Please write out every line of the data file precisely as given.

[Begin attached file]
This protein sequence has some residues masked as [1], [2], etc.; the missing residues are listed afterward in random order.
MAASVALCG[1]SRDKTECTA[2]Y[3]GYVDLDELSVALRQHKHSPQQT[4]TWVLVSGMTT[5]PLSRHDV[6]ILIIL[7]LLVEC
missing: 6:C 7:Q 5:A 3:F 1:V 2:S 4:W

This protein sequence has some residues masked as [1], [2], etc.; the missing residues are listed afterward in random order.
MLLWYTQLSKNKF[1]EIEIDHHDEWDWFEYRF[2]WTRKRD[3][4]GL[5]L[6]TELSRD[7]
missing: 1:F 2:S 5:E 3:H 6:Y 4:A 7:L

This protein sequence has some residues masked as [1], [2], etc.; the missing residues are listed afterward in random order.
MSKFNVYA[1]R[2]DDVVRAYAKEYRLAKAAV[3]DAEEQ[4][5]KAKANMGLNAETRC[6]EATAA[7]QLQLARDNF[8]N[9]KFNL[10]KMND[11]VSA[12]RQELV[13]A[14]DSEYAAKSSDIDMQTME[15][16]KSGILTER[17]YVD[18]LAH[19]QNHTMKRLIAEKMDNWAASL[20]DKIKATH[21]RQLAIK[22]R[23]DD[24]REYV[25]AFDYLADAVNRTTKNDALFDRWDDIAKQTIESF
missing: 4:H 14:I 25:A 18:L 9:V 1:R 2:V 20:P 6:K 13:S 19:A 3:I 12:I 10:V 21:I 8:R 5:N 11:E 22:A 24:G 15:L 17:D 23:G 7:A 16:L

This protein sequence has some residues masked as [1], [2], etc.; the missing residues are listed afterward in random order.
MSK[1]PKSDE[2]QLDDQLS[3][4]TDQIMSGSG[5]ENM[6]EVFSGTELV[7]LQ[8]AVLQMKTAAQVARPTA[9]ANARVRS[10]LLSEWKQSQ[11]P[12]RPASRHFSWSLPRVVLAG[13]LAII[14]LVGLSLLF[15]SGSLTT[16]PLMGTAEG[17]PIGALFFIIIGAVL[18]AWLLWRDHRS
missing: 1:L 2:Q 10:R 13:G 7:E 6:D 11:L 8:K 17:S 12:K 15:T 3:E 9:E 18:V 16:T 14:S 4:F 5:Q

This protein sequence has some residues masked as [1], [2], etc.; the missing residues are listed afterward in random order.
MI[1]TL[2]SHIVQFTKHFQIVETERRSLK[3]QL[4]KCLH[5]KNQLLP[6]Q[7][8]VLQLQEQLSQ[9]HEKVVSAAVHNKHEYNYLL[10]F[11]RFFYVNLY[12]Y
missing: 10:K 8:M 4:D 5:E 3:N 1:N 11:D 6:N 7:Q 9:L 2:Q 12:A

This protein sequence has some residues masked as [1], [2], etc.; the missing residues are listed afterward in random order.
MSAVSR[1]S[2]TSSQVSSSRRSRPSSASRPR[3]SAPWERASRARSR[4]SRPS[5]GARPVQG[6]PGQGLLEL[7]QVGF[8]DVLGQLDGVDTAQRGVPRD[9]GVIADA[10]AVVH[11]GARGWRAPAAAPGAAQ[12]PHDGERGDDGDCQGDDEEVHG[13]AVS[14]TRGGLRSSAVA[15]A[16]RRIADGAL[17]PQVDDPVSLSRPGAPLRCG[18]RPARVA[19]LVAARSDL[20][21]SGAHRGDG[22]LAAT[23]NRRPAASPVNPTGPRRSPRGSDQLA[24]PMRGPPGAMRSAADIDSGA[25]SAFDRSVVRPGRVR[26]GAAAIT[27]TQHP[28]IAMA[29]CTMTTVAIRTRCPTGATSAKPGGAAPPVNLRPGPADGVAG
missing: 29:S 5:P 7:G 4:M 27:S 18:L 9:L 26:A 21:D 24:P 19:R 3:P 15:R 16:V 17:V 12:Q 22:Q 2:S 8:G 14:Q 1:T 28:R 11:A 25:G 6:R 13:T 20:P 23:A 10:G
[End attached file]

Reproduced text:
This protein sequence has some residues masked as [1], [2], etc.; the missing residues are listed afterward in random order.
MAASVALCG[1]SRDKTECTA[2]Y[3]GYVDLDELSVALRQHKHSPQQT[4]TWVLVSGMTT[5]PLSRHDV[6]ILIIL[7]LLVEC
missing: 6:C 7:Q 5:A 3:F 1:V 2:S 4:W

This protein sequence has some residues masked as [1], [2], etc.; the missing residues are listed afterward in random order.
MLLWYTQLSKNKF[1]EIEIDHHDEWDWFEYRF[2]WTRKRD[3][4]GL[5]L[6]TELSRD[7]
missing: 1:F 2:S 5:E 3:H 6:Y 4:A 7:L

This protein sequence has some residues masked as [1], [2], etc.; the missing residues are listed afterward in random order.
MSKFNVYA[1]R[2]DDVVRAYAKEYRLAKAAV[3]DAEEQ[4][5]KAKANMGLNAETRC[6]EATAA[7]QLQLARDNF[8]N[9]KFNL[10]KMND[11]VSA[12]RQELV[13]A[14]DSEYAAKSSDIDMQTME[15][16]KSGILTER[17]YVD[18]LAH[19]QNHTMKRLIAEKMDNWAASL[20]DKIKATH[21]RQLAIK[22]R[23]DD[24]REYV[25]AFDYLADAVNRTTKNDALFDRWDDIAKQTIESF
missing: 4:H 14:I 25:A 18:L 9:V 1:R 2:V 20:P 6:K 13:S 19:A 3:I 12:I 10:V 21:I 8:R 5:N 11:E 22:A 24:G 15:L 17:D 23:G 7:A 16:L

This protein sequence has some residues masked as [1], [2], etc.; the missing residues are listed afterward in random order.
MSK[1]PKSDE[2]QLDDQLS[3][4]TDQIMSGSG[5]ENM[6]EVFSGTELV[7]LQ[8]AVLQMKTAAQVARPTA[9]ANARVRS[10]LLSEWKQSQ[11]P[12]RPASRHFSWSLPRVVLAG[13]LAII[14]LVGLSLLF[15]SGSLTT[16]PLMGTAEG[17]PIGALFFIIIGAVL[18]AWLLWRDHRS
missing: 1:L 2:Q 10:R 13:G 7:E 6:D 11:L 8:K 17:S 12:K 15:T 3:E 9:E 18:V 16:T 14:S 4:F 5:Q

This protein sequence has some residues masked as [1], [2], etc.; the missing residues are listed afterward in random order.
MI[1]TL[2]SHIVQFTKHFQIVETERRSLK[3]QL[4]KCLH[5]KNQLLP[6]Q[7][8]VLQLQEQLSQ[9]HEKVVSAAVHNKHEYNYLL[10]F[11]RFFYVNLY[12]Y
missing: 10:K 8:M 4:D 5:E 3:N 1:N 11:D 6:N 7:Q 9:L 2:Q 12:A

This protein sequence has some residues masked as [1], [2], etc.; the missing residues are listed afterward in random order.
MSAVSR[1]S[2]TSSQVSSSRRSRPSSASRPR[3]SAPWERASRARSR[4]SRPS[5]GARPVQG[6]PGQGLLEL[7]QVGF[8]DVLGQLDGVDTAQRGVPRD[9]GVIADA[10]AVVH[11]GARGWRAPAAAPGAAQ[12]PHDGERGDDGDCQGDDEEVHG[13]AVS[14]TRGGLRSSAVA[15]A[16]RRIADGAL[17]PQVDDPVSLSRPGAPLRCG[18]RPARVA[19]LVAARSDL[20][21]SGAHRGDG[22]LAAT[23]NRRPAASPVNPTGPRRSPRGSDQLA[24]PMRGPPGAMRSAADIDSGA[25]SAFDRSVVRPGRVR[26]GAAAIT[27]TQHP[28]IAMA[29]CTMTTVAIRTRCPTGATSAKPGGAAPPVNLRPGPADGVAG
missing: 29:S 5:P 7:G 4:M 27:S 18:L 9:L 26:A 21:D 24:P 19:R 3:P 15:R 16:V 17:V 12:Q 22:Q 2:S 8:G 14:Q 1:T 28:R 11:A 25:G 6:R 13:T 20:P 23:A 10:G